I did this activity with my CTR 8 class years ago. It’s a fun craft that helps students really think about why certain things are included in the scriptures and to practice writing their testimony.
Gather Your Materials
For this craft, you’ll need
- Scissors that you don’t mind cutting metal with
- copper flashing
- sharp edge (counter top or piece of wood with right edges)
- a pair of pliers
- a piece of scrap 2×4
- a large nail, craft stick, or pencil with the sharpened tip broken off
Sheets of copper are available at craft stores. I bought the copper you see in the picture at Michael’s Craft Store. It’s expensive to buy copper that way, so if you plan on making this craft with a large group, say at camp or for a Primary activity, you should buy copper flashing instead. It’s available in rolls at hardware stores. Copper flashing comes in various thicknesses, so be sure to buy the very thinnest you can find. Here is a webpage that can help you determine the thickness of copper you need. I think 5 mil is the maximum thickness you’d want.
Cut Out a Piece
Cut out a piece of copper using scissors. If your copper won’t cut with scissors, it’s too thick for this craft.
Fold the Edges
Place your piece of copper with about 1/8 inch hanging over the edge of a counter with a sharp right edge. Use a piece of scrap wood, like a 2×4, to press the edge down, protecting your fingers. Copper is sharp! Now you will have a piece of copper with one edge in an ‘L’ shape. Place it with the short edge facing up on a firm surface. Use your 2×4 to press the edge of the copper down. Repeat this step on each edge, and then do it again. You will end up with a piece of copper that looks like the one below. Be sure to fold all edges TWICE. Here’s what the copper looks like after you’ve folded each edge over double. Double-folding will protect fingers from getting cut and gives the copper a bit of stiffness that makes it easier to write on. Above, I am pinching the edges of the copper with flat-nosed pliers to ensure the edges don’t come up and to protect fingers. Here’s what the back of your plate will look like completed. If working with children, you should fold the edges of the copper before your activity to protect children from any cuts.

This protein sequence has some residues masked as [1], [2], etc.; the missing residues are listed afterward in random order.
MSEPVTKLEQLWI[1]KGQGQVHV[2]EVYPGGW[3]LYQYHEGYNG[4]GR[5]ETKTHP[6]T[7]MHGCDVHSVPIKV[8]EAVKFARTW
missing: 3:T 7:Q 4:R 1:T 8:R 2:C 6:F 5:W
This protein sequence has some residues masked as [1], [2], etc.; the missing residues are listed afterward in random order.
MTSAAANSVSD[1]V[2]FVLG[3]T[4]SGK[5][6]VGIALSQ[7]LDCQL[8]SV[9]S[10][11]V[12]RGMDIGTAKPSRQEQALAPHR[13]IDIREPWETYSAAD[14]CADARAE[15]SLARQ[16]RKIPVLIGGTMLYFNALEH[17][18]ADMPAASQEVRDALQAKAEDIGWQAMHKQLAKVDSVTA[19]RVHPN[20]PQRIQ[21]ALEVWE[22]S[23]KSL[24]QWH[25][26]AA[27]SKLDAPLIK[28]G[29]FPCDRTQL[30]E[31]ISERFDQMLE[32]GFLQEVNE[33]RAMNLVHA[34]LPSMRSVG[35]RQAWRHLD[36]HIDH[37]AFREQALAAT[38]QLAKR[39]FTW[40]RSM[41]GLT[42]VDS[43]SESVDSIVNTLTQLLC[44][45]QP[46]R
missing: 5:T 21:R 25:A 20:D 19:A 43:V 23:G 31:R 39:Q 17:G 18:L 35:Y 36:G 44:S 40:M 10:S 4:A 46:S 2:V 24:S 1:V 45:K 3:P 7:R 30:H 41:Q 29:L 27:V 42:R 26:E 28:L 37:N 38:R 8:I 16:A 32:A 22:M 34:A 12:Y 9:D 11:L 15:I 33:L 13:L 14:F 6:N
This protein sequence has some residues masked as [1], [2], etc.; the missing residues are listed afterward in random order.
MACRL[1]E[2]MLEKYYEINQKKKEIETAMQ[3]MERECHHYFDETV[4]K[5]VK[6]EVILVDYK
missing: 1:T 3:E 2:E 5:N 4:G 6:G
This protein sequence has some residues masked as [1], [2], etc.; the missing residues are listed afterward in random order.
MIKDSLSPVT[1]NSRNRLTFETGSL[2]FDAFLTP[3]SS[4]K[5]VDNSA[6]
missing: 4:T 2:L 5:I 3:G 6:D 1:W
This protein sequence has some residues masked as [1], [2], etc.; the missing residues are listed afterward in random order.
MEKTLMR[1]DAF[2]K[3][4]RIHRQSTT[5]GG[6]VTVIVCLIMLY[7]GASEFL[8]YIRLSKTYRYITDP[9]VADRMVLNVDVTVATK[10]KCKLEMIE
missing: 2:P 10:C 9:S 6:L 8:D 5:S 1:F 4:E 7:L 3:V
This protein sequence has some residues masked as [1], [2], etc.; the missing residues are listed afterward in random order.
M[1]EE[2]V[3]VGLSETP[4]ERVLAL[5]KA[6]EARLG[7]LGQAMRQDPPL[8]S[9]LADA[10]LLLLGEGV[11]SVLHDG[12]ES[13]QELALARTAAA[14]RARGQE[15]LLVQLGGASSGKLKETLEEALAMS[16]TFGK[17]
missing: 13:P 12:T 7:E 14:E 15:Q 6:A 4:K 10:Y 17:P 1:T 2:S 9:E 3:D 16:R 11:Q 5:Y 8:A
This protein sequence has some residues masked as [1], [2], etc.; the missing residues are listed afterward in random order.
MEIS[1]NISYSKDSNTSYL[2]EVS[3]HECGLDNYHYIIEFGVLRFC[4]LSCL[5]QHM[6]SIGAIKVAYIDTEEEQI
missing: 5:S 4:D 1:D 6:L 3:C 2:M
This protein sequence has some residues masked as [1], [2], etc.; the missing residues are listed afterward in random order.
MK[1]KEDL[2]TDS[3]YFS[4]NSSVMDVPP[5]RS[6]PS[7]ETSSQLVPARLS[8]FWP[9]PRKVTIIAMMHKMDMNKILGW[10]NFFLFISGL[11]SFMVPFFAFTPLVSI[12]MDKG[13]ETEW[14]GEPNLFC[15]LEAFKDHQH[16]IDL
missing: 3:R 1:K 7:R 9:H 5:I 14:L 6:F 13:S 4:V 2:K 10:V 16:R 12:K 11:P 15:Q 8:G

Using a large nail, craft stick, or pencil with the sharpened tip broken off, write your testimony. Be sure to include your name and date. When I did this activity, I had the children write their testimonies on a piece of paper before they started writing on the metal sheet. I didn’t fix spelling errors unless children asked me to help them spell something — I thought the mistakes were cute!
Finished “Brass” Plate!
This is a small “brass” plate that a ten-year old volunteer helped me make. You may want to point out the following:
- The words we put on metal plates are much more permanent than paper. How does that affect what you will write? What do you think Jacob thought about when he wrote on plates? Why do you think the scriptures were written on plates? (Jacob 4:1-4)
- It is more difficult to write on metal than paper. How does this affect what you write? (2 Nephi 25:23, 1 Nephi 6:6)
- Writing important things down helps us remember them. What will you write on your plates? What would you like your children or grandchildren to know? (Mosiah 1:3-4)
- Plates are made of metal, which can be expensive. (Joseph Smith History 1:46) Why would it be wrong to sell plates for money? How do the words written on plates make them more valuable than money?